Upgrading core banking systems is a risky business, considering the huge financial commitment to the process. In 2011, AIB sued Oracle for €84 million, blaming it for the failed implementation of Oracle’s Flexcube core banking system. In July 2011, the Union Bank of California cancelled the implementation of Infosys’ Finacle Solution – almost two years after the program was initiated.
Cognizant estimates that 25 percent of core banking system transformations fail without any results while 50 percent do not achieve transformation objectives, as costs and implementation times double or triple. Only 25 percent of the transformations can be called successful.
According to Peter Olynick, senior practice lead for retail banking at NTT Data, banks looking to upgrade their core system should make sure they fully understand the business case and have a clear vision of their business goals.
A bank that wants to differentiate itself through technology and innovation should invest heavily in an agile and fast core, whereas a bank aiming to differentiate itself by being the lowest cost offering, can probably make do with mitigating the risk of an aging core system.
A main part of an IT renewal project is simplification, says Olynick. Many banks have thousands of different products, each with different IT demands, that add risk and complexity to the system.
Most banks don’t opt for a complete renewal of their core systems. Banks frequently choose to shrink the footprint of their core by moving data and applications to other, more modern databases.
Database firm MarkLogic’s platform, for example, can capture a bank’s various data streams, including from external sources, in real time, which then allows that data to be analyzed and used in other applications. This can be done without touching the core systems.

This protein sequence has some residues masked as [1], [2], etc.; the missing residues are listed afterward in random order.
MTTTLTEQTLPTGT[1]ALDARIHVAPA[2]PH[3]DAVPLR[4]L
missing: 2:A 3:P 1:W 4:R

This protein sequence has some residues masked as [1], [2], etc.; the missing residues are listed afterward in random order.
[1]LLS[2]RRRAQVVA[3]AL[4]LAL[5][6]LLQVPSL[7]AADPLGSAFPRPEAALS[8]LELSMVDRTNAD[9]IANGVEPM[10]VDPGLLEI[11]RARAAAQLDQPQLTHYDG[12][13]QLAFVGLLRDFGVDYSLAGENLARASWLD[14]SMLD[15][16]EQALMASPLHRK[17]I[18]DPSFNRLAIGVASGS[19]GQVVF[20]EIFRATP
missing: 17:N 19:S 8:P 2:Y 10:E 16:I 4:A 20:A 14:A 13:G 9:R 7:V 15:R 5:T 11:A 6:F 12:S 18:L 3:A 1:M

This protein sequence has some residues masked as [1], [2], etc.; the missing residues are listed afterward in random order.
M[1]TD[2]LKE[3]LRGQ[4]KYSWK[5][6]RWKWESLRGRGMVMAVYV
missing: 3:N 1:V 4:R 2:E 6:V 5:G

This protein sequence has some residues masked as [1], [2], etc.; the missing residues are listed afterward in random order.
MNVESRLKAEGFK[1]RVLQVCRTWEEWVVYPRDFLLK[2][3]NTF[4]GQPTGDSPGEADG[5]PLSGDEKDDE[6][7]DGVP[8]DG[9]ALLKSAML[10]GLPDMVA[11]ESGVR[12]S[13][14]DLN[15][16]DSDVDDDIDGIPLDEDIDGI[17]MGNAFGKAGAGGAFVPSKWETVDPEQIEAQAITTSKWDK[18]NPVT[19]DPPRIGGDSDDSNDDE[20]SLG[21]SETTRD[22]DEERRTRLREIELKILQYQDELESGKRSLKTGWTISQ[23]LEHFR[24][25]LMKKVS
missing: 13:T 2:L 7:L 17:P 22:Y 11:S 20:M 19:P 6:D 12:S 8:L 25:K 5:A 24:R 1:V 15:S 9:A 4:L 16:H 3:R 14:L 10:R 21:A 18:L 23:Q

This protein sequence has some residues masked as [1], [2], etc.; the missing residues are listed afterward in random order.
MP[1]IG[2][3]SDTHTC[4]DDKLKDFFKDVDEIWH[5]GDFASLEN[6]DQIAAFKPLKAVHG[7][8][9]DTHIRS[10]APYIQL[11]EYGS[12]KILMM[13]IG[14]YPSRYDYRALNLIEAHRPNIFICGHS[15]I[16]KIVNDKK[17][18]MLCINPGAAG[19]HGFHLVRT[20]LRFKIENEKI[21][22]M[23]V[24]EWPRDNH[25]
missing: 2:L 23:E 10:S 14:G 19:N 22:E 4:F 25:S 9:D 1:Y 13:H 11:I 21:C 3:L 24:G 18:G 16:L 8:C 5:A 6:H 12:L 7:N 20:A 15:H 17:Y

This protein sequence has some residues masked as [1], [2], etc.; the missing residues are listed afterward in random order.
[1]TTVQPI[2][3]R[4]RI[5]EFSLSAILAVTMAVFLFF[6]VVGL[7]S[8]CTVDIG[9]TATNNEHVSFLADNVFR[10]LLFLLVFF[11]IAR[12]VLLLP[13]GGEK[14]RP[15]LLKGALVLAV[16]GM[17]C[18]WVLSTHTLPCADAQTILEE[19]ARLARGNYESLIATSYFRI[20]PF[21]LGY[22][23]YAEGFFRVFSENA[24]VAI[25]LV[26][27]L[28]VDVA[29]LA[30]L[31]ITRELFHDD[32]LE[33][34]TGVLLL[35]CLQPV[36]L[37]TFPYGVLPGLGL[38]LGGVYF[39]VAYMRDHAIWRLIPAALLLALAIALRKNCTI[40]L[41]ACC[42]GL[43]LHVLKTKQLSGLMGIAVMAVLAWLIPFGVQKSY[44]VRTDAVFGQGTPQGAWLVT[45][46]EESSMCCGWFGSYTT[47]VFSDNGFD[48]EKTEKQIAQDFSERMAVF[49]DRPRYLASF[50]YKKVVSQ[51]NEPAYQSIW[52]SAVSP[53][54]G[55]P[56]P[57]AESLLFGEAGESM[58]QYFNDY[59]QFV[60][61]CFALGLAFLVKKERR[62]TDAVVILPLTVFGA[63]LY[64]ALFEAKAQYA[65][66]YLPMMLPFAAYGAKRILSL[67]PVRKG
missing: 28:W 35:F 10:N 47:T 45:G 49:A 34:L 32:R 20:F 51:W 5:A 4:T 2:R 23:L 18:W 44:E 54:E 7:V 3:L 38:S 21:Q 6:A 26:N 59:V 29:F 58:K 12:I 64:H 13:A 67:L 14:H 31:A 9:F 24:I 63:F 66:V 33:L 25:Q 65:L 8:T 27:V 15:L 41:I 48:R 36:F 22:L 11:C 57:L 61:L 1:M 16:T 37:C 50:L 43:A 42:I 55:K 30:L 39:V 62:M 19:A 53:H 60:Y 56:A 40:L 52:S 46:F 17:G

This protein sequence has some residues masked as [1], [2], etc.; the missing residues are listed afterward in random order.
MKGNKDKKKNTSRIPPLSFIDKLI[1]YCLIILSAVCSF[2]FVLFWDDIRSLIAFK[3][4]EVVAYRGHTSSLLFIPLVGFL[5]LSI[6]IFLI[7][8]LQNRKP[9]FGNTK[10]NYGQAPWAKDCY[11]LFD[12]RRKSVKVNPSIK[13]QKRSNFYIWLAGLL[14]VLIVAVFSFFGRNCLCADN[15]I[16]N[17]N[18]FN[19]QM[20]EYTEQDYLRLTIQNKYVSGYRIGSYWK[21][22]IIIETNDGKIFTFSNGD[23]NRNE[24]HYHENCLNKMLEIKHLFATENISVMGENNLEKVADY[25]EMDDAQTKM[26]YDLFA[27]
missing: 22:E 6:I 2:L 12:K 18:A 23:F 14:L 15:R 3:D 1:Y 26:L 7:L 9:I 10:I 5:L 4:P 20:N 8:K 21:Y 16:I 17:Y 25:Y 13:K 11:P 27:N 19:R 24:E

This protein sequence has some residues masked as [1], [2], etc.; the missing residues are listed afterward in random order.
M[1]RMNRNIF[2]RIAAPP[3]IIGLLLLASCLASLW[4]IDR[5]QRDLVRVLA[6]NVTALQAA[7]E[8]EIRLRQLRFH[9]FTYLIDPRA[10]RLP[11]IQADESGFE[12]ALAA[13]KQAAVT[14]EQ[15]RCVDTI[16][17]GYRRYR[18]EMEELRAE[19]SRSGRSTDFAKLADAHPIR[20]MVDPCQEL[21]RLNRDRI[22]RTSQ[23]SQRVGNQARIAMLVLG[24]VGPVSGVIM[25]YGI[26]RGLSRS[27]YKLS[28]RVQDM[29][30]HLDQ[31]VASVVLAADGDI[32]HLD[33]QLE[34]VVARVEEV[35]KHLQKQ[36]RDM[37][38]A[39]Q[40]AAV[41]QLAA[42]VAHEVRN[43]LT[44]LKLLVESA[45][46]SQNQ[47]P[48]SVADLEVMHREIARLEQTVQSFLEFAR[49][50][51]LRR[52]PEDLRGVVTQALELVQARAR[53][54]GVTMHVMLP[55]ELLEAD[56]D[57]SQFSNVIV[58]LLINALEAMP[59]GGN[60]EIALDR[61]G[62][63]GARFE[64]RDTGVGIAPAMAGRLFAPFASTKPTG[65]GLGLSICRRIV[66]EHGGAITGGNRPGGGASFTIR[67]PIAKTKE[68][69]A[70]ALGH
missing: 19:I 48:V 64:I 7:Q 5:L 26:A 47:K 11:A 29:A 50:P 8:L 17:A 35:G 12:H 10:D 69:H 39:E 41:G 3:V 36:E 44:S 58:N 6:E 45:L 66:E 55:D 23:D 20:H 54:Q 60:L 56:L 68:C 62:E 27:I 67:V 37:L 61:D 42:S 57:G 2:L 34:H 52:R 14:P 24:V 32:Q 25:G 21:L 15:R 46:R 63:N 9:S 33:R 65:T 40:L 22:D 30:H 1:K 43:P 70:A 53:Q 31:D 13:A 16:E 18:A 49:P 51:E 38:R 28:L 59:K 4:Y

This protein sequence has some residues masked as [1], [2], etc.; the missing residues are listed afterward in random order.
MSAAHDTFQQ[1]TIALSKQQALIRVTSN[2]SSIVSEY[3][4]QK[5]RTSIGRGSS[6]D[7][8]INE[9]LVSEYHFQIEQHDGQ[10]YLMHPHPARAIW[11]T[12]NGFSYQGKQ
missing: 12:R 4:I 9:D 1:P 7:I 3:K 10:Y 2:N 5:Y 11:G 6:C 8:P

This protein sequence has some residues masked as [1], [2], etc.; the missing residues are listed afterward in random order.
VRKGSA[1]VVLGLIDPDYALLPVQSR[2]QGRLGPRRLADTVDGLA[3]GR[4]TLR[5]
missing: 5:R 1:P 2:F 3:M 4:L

“I don’t see appetite for upgrading core systems,” said Sinan Baksan, solutions director at MarkLogic, adding he thinks the current set up of core IT surrounded by multiple layers will continue.
The only ticking clock, according to Baksan, is a skillset shortage for core banking systems. As fewer programmers know how to work with old programming languages used in core systems, like Cobalt, the maintenance cost of legacy systems increases.
Other ways of shrinking the core includes building APIs that allow any service to get access to the core in an agile and flexible way. This, in essence, serves to isolate the core and separate it from the services the bank offers.
There have been some successful case studies of core banking renewal. BBVA Compass, Zions Bank and Commonwealth Bank of Australia are among the well-known cases.
Infosys Finacle, Oracle Flexcube and SAP Banking lead the pack of modern core banking vendors. Other top hitters include FIS, Fiserv and Temenos.
Aging core systems might not spell doom and gloom for the industry yet. But the current state of bank IT will make it hard for the industry to keep up. Whether it’s building layers around the core, a complete swap out or a partial migration to a new core, something needs to be done.